AFRICANGLOBE – South Africa-born Lebo Gunguluza is an entrepreneur, media mogul and motivational speaker with a net worth of 300 million rand ($19 million) who discourages young entrepreneurs from the lure of fast money — a trap he calls “hustling.”
Growing up in poverty in the Port Elizabeth township of Magxaki, Gunguluza promised to make his first million by age of 25. He failed to reach his target on time, but wasn’t discouraged.
At age 27, he became one of South Africa’s youngest Black self-made millionaires, without any government funding, according to his website, Gunguluza.com.
Gunguluza started his career promoting African-language stations at SABC radio. He quit his job at an advertising agency and started his own business. Now he owns Gunguluza Enterprises and Media (GEM) which focuses on hospitality and media. He launched an online TV channel this year and is on his way to becoming a rand billionaire.
“It is important to diversify especially with the world becoming a digital village,” Gunguluza said.
It hasn’t been easy.
Gunguluza said he believes in the potential of young entrepreneurs but worries about them falling into the trap and inconsistencies of hustling. He heads up a mentorship program –the Izani 12-12-12 Enterprise.
Launched on Dec. 12, 2012, the 12-12-12 made a commitment to recruit 12 entrepreneurs in 12 months to start 12 enterprises. The program had its third anniversary on Dec. 12, 2015.
In the first year of the 12-12-12 program, only four of the startups survived. The second year, only two survived.
“Entrepreneurship is not easy,” says Gunguluza. “There are just some people born to have it and others that are just pure employees.
“Sometimes it’s all about the drive, the vision, the commitment. Some times they lose the hunger …and became more like my employees.”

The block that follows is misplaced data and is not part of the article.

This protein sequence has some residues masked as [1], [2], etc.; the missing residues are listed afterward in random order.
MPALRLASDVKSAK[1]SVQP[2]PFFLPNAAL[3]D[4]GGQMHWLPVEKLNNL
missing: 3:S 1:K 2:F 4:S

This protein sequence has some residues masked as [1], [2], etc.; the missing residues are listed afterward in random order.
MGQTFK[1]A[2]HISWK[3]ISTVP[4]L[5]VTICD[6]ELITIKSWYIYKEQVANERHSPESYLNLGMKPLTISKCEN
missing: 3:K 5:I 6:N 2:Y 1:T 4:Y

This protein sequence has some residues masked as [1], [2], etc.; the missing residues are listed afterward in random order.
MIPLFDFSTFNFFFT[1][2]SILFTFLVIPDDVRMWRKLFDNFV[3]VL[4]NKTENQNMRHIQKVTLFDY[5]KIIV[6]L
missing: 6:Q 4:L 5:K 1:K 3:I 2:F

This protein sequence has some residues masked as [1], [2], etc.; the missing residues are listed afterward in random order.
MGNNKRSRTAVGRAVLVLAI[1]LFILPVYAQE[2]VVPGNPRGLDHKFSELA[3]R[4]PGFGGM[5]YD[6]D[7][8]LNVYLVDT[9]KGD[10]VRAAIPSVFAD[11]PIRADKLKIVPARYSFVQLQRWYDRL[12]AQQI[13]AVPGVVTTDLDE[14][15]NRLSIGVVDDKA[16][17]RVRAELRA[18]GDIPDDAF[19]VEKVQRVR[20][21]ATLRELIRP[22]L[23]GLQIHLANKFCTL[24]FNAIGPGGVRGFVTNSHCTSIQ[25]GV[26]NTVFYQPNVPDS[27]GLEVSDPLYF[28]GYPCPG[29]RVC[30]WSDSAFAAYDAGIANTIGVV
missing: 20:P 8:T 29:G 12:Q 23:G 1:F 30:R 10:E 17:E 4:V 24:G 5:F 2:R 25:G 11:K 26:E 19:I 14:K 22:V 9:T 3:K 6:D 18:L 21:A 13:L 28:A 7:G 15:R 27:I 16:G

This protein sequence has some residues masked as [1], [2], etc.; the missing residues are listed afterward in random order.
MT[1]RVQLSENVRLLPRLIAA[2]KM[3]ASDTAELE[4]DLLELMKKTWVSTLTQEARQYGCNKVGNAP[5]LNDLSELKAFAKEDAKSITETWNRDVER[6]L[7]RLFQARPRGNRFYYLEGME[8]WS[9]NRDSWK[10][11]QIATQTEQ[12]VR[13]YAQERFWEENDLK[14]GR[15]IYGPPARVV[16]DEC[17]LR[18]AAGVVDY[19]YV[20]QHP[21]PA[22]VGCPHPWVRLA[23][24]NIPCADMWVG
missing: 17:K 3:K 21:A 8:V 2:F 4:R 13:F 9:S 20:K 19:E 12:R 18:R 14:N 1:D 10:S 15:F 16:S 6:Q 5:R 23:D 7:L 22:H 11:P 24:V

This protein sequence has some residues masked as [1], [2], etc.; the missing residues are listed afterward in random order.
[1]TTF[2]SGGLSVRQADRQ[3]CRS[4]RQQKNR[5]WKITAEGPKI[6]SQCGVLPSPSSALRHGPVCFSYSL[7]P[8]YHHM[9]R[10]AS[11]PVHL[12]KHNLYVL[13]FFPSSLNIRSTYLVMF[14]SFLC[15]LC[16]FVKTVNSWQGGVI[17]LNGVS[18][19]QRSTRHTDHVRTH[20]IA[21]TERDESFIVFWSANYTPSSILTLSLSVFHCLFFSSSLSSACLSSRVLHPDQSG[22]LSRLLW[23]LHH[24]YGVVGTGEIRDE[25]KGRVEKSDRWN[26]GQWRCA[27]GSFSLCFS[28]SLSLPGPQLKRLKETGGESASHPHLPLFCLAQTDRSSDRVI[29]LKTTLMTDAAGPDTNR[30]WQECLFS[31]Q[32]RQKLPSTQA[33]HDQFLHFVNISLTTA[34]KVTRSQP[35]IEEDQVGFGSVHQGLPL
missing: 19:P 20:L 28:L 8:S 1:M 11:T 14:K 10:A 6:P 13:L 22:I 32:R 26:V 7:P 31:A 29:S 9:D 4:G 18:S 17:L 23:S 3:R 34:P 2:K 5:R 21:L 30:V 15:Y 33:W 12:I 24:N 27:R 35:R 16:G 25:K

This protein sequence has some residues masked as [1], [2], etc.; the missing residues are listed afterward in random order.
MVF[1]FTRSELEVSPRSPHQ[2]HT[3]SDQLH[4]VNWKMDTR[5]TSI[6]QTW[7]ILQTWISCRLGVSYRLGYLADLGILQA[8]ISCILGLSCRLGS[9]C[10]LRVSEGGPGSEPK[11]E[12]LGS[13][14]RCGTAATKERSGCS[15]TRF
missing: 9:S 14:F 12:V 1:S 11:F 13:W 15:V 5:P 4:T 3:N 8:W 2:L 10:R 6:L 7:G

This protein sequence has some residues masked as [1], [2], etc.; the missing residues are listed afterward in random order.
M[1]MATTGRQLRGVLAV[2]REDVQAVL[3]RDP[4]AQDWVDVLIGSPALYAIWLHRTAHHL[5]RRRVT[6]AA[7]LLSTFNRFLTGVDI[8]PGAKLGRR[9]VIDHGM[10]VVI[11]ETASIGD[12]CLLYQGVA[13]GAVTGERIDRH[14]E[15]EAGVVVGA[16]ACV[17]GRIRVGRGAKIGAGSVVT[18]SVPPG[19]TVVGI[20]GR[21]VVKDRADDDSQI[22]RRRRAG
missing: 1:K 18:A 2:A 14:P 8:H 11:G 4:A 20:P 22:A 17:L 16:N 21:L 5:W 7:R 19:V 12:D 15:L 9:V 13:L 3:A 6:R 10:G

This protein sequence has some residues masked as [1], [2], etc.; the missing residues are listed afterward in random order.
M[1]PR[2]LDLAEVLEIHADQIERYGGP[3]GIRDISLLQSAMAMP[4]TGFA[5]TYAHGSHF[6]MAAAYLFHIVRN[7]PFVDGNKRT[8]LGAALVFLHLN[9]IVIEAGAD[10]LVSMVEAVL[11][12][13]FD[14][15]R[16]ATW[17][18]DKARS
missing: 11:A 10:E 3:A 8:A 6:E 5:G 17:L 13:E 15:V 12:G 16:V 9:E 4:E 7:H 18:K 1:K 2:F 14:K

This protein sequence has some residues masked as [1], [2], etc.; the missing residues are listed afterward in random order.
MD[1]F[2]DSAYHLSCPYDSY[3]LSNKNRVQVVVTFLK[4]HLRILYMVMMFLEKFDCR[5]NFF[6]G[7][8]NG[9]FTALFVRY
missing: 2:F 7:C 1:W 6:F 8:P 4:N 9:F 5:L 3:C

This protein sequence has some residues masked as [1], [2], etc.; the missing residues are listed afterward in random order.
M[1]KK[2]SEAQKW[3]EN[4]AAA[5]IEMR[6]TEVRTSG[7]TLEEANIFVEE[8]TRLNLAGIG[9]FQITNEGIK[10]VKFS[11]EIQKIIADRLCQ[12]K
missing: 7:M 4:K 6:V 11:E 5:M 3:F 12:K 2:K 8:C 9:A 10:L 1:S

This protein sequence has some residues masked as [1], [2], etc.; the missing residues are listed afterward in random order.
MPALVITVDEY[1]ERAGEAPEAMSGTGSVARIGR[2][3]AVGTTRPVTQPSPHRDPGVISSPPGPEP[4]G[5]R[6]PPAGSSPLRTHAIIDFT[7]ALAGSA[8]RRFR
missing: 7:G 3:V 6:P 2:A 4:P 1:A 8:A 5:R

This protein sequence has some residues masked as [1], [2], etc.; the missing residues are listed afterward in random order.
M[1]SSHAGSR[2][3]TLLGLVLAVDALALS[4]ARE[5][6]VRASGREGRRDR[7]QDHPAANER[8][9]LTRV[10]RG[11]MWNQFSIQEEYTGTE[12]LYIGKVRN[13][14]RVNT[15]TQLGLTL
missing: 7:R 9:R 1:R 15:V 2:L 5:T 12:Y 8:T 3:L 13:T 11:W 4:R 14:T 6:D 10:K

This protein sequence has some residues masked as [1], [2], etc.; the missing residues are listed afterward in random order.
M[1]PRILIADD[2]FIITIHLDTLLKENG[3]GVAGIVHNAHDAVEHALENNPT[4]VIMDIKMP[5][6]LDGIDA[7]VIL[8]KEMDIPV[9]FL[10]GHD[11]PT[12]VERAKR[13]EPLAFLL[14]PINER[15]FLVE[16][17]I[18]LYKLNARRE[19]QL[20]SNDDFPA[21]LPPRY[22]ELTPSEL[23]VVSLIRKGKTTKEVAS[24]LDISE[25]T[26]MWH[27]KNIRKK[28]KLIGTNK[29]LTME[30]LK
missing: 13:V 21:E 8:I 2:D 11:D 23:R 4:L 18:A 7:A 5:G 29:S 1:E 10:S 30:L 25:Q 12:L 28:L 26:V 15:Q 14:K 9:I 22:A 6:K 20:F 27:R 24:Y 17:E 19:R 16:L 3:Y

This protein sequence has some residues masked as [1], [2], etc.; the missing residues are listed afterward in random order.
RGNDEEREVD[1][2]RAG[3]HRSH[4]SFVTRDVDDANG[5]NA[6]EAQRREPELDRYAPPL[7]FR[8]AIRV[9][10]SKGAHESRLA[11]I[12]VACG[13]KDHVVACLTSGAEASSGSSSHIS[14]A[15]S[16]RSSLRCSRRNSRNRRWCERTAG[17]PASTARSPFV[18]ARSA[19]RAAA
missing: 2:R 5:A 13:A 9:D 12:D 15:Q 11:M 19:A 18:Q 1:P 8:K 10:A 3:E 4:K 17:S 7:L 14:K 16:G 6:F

Gunguluza is also a judge of “Mzansi Magic Dragons Den,” the South African equivalent of the U.S. TV show, “Shark Tank,” where entrepreneurs pitch their business ideas to millionaires willing to invest cash. “Dragon’s Den” gives young entrepreneurs an opportunity to be funded and mentored.
“For me its very important to create entrepreneurs that are disciplined,” Gunguluza said in a previous interview. “Most entrepreneurs think entrepreneurship is about hustling. I don’t like the concept of hustling. You want quick cash. You don’t have a long-term view, you don’t build processes, disciplines.
“I say, ‘Build a sustainable clientele’. I try to discourage one-man shows.”
Rather than going for quick cash, it’s important to build a sustainable business with discipline so the business can outlive you, Gunguluza said.
Here are three business rules according to Gunguluza.
1. Cash is king. Invest it wisely.
2. Customer is king. Listen and meet their needs.
3. Compliance is king. It helps you get paid quicker.